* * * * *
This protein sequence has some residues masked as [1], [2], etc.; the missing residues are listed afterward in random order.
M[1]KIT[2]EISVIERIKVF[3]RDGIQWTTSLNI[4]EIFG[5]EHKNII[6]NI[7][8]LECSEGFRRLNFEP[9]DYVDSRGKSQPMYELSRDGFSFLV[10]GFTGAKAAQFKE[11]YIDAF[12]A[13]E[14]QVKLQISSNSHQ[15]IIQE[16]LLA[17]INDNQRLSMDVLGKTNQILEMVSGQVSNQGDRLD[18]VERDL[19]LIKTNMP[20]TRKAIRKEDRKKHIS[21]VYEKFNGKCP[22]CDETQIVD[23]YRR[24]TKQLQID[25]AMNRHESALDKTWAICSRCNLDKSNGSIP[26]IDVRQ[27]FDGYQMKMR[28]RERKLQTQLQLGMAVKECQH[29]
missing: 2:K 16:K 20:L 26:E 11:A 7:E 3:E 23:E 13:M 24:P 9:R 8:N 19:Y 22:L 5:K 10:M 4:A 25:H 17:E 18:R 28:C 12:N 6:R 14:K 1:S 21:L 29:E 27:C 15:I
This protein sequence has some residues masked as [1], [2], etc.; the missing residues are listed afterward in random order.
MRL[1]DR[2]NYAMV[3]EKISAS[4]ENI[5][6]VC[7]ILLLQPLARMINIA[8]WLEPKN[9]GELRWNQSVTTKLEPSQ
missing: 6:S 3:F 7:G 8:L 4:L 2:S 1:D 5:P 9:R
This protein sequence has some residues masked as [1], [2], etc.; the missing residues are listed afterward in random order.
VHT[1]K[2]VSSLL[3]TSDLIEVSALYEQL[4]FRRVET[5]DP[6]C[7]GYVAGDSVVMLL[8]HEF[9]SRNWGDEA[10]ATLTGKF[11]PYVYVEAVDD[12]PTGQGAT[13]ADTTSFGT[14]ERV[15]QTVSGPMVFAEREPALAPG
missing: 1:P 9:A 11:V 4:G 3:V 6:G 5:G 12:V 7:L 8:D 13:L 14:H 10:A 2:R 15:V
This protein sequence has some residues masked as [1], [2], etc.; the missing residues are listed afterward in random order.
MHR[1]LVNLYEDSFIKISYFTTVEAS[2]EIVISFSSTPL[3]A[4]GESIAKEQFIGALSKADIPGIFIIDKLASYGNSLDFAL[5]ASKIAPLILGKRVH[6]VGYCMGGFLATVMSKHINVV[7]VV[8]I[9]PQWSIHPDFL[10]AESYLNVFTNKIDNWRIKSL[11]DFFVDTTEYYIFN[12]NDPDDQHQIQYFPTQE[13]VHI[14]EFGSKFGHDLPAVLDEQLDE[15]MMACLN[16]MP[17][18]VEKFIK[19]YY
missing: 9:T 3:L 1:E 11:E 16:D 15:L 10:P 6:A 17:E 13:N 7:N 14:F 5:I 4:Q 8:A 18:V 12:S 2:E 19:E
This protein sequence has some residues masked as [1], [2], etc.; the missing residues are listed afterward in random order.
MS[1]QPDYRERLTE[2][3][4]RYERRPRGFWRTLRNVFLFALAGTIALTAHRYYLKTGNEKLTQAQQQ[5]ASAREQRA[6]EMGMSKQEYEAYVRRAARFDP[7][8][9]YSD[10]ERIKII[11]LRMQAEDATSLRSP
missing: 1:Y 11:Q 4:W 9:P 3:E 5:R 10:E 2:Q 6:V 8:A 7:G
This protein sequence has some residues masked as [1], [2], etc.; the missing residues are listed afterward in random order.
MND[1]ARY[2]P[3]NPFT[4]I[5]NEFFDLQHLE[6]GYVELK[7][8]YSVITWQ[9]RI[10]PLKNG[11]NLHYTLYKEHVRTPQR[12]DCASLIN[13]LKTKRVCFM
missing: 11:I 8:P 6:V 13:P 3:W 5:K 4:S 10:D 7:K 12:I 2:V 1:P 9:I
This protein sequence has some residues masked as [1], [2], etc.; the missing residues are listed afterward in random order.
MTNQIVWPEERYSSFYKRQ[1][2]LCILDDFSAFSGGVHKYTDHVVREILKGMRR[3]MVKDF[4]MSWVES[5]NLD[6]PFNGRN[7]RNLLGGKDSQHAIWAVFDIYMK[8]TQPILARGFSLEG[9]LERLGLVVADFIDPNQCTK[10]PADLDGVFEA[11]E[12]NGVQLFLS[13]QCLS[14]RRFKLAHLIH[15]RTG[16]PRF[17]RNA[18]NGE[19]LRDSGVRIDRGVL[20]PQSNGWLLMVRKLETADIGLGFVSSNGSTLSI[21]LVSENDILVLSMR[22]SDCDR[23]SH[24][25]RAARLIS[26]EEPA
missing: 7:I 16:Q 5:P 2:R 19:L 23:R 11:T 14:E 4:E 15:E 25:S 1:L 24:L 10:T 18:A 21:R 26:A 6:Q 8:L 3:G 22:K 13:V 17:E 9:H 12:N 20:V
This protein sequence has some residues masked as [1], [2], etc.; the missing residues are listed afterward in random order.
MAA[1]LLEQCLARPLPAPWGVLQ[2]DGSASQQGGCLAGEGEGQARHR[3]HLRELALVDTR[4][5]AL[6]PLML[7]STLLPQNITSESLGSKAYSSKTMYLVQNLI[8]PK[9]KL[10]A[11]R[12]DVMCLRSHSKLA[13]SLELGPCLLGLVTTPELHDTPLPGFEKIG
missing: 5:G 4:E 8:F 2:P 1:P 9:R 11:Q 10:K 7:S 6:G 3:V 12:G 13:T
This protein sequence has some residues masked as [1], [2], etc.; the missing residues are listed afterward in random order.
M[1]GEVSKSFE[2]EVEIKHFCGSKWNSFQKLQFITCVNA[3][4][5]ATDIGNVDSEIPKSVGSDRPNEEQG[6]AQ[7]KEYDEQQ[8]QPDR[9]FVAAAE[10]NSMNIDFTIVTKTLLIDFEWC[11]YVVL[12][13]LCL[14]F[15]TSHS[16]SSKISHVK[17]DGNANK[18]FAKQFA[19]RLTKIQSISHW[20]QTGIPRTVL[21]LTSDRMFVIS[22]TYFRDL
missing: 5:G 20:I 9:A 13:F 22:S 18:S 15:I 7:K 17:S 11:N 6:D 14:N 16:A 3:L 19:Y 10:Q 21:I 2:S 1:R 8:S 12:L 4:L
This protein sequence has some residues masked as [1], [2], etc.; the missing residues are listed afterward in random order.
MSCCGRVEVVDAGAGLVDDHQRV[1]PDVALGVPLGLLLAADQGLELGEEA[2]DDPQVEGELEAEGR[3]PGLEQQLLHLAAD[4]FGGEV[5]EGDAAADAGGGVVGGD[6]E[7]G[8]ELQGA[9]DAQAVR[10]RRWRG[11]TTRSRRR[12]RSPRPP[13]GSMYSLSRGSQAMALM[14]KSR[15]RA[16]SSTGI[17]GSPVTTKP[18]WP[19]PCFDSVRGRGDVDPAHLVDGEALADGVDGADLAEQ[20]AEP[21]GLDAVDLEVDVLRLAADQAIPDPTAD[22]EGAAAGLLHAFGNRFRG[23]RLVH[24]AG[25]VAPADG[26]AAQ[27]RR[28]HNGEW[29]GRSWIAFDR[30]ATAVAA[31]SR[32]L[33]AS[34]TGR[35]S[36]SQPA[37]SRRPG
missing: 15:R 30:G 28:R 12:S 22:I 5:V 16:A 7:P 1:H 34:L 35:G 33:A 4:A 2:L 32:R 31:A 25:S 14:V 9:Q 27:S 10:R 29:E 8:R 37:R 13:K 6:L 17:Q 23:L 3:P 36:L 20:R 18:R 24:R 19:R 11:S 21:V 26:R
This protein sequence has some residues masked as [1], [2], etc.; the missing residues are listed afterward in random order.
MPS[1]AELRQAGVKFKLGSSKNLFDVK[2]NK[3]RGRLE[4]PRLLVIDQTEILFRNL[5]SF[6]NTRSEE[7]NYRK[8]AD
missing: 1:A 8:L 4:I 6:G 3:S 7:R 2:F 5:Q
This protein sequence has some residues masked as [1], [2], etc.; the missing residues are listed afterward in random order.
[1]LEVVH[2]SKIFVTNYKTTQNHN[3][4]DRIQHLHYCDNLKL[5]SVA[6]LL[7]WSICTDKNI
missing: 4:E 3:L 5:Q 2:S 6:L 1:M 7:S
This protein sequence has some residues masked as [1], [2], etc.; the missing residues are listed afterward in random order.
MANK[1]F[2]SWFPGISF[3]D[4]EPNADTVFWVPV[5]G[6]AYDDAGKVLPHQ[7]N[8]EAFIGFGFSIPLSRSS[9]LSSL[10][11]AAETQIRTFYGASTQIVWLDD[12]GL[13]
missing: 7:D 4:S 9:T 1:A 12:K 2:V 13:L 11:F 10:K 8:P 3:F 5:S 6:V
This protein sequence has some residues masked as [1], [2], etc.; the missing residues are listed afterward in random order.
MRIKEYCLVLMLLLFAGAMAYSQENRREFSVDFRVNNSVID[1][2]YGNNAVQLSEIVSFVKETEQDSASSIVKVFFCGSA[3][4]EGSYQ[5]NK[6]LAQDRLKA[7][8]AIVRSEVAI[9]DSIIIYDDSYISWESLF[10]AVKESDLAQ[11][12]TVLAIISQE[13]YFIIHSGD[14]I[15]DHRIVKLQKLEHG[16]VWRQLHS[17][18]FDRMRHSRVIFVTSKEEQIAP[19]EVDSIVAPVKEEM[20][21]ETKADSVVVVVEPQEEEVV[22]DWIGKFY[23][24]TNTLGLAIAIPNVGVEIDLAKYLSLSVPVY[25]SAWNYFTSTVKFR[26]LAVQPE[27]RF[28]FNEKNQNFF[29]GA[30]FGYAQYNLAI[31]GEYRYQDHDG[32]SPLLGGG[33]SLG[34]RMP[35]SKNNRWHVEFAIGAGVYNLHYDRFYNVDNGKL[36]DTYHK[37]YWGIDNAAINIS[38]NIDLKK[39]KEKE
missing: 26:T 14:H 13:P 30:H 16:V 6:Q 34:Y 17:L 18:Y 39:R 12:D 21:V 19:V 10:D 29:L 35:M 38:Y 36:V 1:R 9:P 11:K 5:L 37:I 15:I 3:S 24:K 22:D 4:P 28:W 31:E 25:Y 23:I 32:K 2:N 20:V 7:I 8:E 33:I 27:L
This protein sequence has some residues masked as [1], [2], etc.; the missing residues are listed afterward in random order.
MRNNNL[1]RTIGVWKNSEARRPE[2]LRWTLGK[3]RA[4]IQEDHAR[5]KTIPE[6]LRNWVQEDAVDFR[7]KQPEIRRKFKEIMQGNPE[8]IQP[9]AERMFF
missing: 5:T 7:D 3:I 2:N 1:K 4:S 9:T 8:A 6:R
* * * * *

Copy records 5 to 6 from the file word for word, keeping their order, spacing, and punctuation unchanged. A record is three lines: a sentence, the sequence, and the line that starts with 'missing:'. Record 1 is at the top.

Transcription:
This protein sequence has some residues masked as [1], [2], etc.; the missing residues are listed afterward in random order.
MS[1]QPDYRERLTE[2][3][4]RYERRPRGFWRTLRNVFLFALAGTIALTAHRYYLKTGNEKLTQAQQQ[5]ASAREQRA[6]EMGMSKQEYEAYVRRAARFDP[7][8][9]YSD[10]ERIKII[11]LRMQAEDATSLRSP
missing: 1:Y 11:Q 4:W 9:P 3:E 5:R 10:E 2:Q 6:V 8:A 7:G
This protein sequence has some residues masked as [1], [2], etc.; the missing residues are listed afterward in random order.
MND[1]ARY[2]P[3]NPFT[4]I[5]NEFFDLQHLE[6]GYVELK[7][8]YSVITWQ[9]RI[10]PLKNG[11]NLHYTLYKEHVRTPQR[12]DCASLIN[13]LKTKRVCFM
missing: 11:I 8:P 6:V 13:P 3:W 5:K 4:S 10:D 7:K 12:I 2:V 1:P 9:I